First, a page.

It seems to me that all societies exhibit some unique combination of these three facets and successful societies make provision for them in the right combination. It all comes down to relative emphasis, the relationships between each, and in which sphere of life as to where these inclinations are best pursued. Entire libraries of philosophy have been constructed around these three facets of humankind, but their provenance is in fact the nature of humans. The liberal truth about self interest is captured in an adjunct to Jesus’ answer to Satan when tempted in the wilderness: Man cannot live by bread alone, but he does need bread. The social truth about our empathy and obligation to others might also be captured in answer to Cain’s question to God when asked as to the whereabouts of his brother: We are our brothers’ keepers.
And the conservative truth about man needing more than what the liberals and the social democrats could offer is captured for me in the proper response of Jesus to Satan in the wilderness: Man cannot live by bread alone.
If the starting point of philosophy be as innocent as I propose, then we enter the zone of political economy when class interests come into play. Class interests drive and ultimately distort each of these three facets of human nature, and commandeer them to the service of class interests. Class interests therefore commandeered the human instinct for conservatism as a justification and cause for the conservation of privilege. It is therefore completely unsurprising that the inheritors of privilege have always been the upholders of conservatism, and an entire philosophy has been constructed in pursuit of this interest in conserving privilege.
Of course, conservatism contains within it many of the original and valuable human instincts that serve people well, whether or not they are privileged. Just because much conservative thought is associated with the class interests of the privileged does not make conservatism irrelevant to the unprivileged.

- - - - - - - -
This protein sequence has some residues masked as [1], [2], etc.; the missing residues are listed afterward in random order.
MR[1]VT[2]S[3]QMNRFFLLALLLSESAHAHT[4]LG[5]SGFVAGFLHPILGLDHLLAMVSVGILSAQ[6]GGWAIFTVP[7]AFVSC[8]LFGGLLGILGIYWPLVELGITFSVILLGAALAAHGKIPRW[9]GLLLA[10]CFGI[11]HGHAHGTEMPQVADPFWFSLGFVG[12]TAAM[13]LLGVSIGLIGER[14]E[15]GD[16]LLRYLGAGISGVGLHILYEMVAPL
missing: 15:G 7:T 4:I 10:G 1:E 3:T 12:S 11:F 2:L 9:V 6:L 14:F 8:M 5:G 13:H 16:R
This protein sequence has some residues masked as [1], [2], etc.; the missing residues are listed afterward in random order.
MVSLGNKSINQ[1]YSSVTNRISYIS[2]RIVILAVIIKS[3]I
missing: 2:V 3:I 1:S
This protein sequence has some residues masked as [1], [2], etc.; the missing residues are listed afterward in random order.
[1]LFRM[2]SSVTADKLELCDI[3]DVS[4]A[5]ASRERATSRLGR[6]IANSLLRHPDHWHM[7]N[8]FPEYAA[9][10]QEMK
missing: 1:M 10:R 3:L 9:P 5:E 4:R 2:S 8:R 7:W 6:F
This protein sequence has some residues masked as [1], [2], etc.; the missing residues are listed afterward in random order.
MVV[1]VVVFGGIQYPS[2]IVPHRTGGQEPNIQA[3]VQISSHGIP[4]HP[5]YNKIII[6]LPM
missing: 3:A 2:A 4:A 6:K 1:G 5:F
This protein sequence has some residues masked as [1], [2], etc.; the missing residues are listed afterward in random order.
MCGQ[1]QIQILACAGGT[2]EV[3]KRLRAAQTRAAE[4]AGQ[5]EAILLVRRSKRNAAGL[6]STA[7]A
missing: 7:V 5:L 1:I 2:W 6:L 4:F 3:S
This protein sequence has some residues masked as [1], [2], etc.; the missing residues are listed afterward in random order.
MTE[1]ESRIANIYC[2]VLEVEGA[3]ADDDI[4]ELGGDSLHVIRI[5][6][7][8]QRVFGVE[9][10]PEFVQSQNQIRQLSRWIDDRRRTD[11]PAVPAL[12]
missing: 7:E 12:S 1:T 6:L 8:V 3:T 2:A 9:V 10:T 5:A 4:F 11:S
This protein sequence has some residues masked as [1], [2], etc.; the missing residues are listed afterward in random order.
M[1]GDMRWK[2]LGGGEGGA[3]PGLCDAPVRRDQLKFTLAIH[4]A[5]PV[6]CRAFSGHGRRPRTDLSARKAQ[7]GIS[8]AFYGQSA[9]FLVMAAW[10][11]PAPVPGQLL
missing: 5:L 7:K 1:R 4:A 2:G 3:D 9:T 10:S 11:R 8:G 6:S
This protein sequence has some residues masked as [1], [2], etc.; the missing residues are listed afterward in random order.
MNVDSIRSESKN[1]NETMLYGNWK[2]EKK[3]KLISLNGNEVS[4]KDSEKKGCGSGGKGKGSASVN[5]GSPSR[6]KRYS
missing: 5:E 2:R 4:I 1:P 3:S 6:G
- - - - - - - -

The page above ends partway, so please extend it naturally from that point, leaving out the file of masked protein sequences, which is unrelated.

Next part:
When class interests commandeer the basic insight of classical liberalism, then you have the kind of extreme Darwinian philosophy of an Ayn Rand, the kind which Kevin Rudd excoriated under the banner of neo-liberalism.
Whilst people from the centre left recognise the class interests that drive philosophical and political argument in favour of conservatism and liberalism, there is little self-awareness of the class interests that have come to commandeer socialism. The class interests of the socialist is commandeering the institutions of the state for the benefit of a political, bureaucratic and cultural nomenclatura. These are class interests no less than that of the liberals and conservatives – and these interests are susceptible to the kind of extremist justification of the more readily identifiable class interests. I think it important to consider the arguments of the classical liberals as well as the left’s critique of that classical political economy. My own approach to dealing with both traditions is that the critics of classical political economy provide a more accurate description of the way the world actually works. They are good for the analysis. But they are not good for the policy. The policy of the classical liberals is actually the means by which we must seek a better world. We should pursue a liberal policy whilst keeping in mind the socialist critique.